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Niger To Compensate Child Fluoride Victims

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$100m In New Bank Notes Not Missing

Niger is to pay out at least $3.5 million in compensation to hundreds of children of the central town of Tibiri who suffered deformities after drinking water with high fluoride content, state TV reported Sunday.

Local health authorities calculated back in 2001 that 4 918 youngsters suffered serious bone malformations after drinking the water which state water company SNE distributed between 1985 and 2000.

“We are going to pay. There is no reason for the government not to comply with a judicial ruling,” Finance Minister Hassoumi Massoudou told parliament.

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“There is no problem with resources to pay these young people,” Massoudou said, adding “arrangements will be made for the ruling to be applied” though he did not say when the payments would be forthcoming.

A judicial ruling three years ago found that the victims in the region some 650km east of Niamey should be compensated.

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Massoudou said the government will “make available two billion CFA francs ($3.5 million) to compensate the Tibiri children who were victims 20 years ago of contaminated water.”

Niger’s Niger Human Rights Association (ANDDH) broke the scandal in 2000 after doctors highlighted a growing number of bone deformations of local children aged between 15 months and 15 years.

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Symptoms included skull enlargement, convulsions, severe bone pain and fragility, as well as discoloured, reddish teeth.

An international study found that the local water had fluoride content of 6.9 mg per litre – more than four times the 1.5 maximum permitted by the World Health Organisation.

French group Vivendi bought SNE in 2001.

African News

Proposal For UN To Study Climate Technologies Rejected

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Proposal For UN To Study Climate Technologies Rejected

A push to launch a high-level study of potentially risky technological fixes to curb climate change was abandoned at a UN Environmental conference in Nairobi late last week.  Countries, including the United states, had raised objections.

Switzerland’s Environmental Ambassador Franz Xavier Perrez, said that was a huge disappointment.  His country had proposed the UN assessment with the backing of eleven other governments.

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“Geo-engineering” technologies are gaining prominence, and they aim to pull carbon out of the atmosphere, or block some of the Sun’s warmth to cool the earth.

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Supporters say these technologies could help fend off some of the worst impact of runaway climate change, including worsening storms and heatwaves.  Opponents, on the other hand, argue the emerging technologies pose huge potential risks to people and nature and could undermine efforts to reduce greenhouse gas emissions.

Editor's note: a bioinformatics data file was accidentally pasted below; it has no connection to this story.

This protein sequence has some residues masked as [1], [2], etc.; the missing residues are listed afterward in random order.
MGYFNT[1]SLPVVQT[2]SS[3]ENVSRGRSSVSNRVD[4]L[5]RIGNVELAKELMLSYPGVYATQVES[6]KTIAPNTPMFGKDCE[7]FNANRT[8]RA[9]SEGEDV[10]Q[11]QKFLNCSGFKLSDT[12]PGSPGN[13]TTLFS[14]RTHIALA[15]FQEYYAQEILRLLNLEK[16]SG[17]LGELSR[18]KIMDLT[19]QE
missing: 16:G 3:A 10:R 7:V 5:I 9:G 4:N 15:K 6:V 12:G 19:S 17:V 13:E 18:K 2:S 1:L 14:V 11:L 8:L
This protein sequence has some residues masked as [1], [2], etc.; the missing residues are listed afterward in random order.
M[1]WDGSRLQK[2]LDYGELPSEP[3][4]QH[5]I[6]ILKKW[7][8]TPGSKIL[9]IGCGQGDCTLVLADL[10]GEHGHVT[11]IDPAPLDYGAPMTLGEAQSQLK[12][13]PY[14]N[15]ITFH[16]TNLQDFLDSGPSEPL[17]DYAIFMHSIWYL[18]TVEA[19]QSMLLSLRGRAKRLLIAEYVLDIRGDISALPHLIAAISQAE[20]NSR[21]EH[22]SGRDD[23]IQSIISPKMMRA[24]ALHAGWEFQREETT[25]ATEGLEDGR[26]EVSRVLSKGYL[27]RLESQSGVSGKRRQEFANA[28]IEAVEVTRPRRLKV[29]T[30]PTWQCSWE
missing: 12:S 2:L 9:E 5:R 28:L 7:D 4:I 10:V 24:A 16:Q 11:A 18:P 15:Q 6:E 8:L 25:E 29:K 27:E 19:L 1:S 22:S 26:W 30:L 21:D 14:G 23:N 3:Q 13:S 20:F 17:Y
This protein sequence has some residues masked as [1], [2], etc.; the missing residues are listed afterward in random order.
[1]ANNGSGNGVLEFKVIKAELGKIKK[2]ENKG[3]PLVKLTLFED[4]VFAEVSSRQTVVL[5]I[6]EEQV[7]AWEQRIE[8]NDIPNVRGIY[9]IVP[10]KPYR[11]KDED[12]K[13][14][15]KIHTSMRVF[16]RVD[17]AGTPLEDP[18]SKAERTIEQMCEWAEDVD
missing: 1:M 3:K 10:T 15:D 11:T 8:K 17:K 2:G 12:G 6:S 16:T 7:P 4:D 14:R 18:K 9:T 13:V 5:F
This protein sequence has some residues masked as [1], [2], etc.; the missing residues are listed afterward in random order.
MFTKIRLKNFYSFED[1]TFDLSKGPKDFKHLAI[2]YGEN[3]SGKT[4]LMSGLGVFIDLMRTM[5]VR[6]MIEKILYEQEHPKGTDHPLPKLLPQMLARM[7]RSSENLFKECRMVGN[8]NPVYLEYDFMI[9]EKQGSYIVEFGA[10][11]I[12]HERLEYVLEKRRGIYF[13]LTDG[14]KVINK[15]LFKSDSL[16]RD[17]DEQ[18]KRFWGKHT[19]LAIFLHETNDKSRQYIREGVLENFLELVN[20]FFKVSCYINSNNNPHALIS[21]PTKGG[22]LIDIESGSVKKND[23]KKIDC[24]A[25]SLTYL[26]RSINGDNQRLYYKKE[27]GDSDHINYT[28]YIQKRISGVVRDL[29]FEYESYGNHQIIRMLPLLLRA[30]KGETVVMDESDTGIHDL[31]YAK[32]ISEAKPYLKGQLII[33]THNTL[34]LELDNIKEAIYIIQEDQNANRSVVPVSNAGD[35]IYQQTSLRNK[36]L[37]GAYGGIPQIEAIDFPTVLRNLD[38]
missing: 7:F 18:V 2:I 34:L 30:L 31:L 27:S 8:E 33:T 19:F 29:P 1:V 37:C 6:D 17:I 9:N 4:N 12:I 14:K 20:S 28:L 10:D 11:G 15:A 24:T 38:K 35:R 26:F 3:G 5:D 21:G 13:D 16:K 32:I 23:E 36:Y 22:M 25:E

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Tanzania: Stiegler’s Gorge Hydro-Electric Project To Produce Thousands Of Jobs

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Tanzania: Stiegler’s Gorge Hydro-Electric Project To Produce Thousands Of Jobs

Tanzanian government is optimistic that the implementation of Stiegler’s Gorge hydro-electric power station would produce thousands of jobs.  It is also expected to generate more than two thousand mega-watts.

Energy Minister, Dr. Medard Kalemani, told the parliamentary committee on energy and minerals that five thousand Tanzanians would be employed as temporary workers, and four hundred others would be employed under permanent contracts.

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Kalemani said the implementation of the project would not only uplift the livelihoods of Mloka villagers in Rufiji district in cost region, and of Kisaki villagers in Morogoro region, it would also enable the supply of electricity to 37 villages in Kibiti and Chalinze.  He said twelve villages will be connected to electricity under Tanzania Rural Energy Agency program.

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African Court Doubles Its Judicial Productivity

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African Court Doubles Its Judicial Productivity

President of the African Court on Human and People’s Rights, Justice Sylvain Ore, has said the pan African organ, based in Arusha, has doubled its judicial productivity, and is optimistic it will even do better this year.

Commenting on the on-going reforms at the African Union, initiated under the guidance of the immediate past chairperson, President Paul Kagame of Rwanda, Justice Ore wanted the court to be a model for internal reforms and an efficiency icon for the rest of the institutions and citizens of the continent.

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The African court was established by the African Charter and began operations in two thousand six in Addis Ababa.  It moved to its permanent seat in Arusha a year later.  It has finalized 48 cases with a hundred thirty-five cases pending.

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So far, 30 countries have ratified the protocol establishing the court, but only nine countries—Benin, Burkina Faso, Ivory Coast, the Gambia, Ghana, Malawi, Tunisia, and hosts Tanzania—have made the declaration to allow individuals and NGOs to access the court directly.

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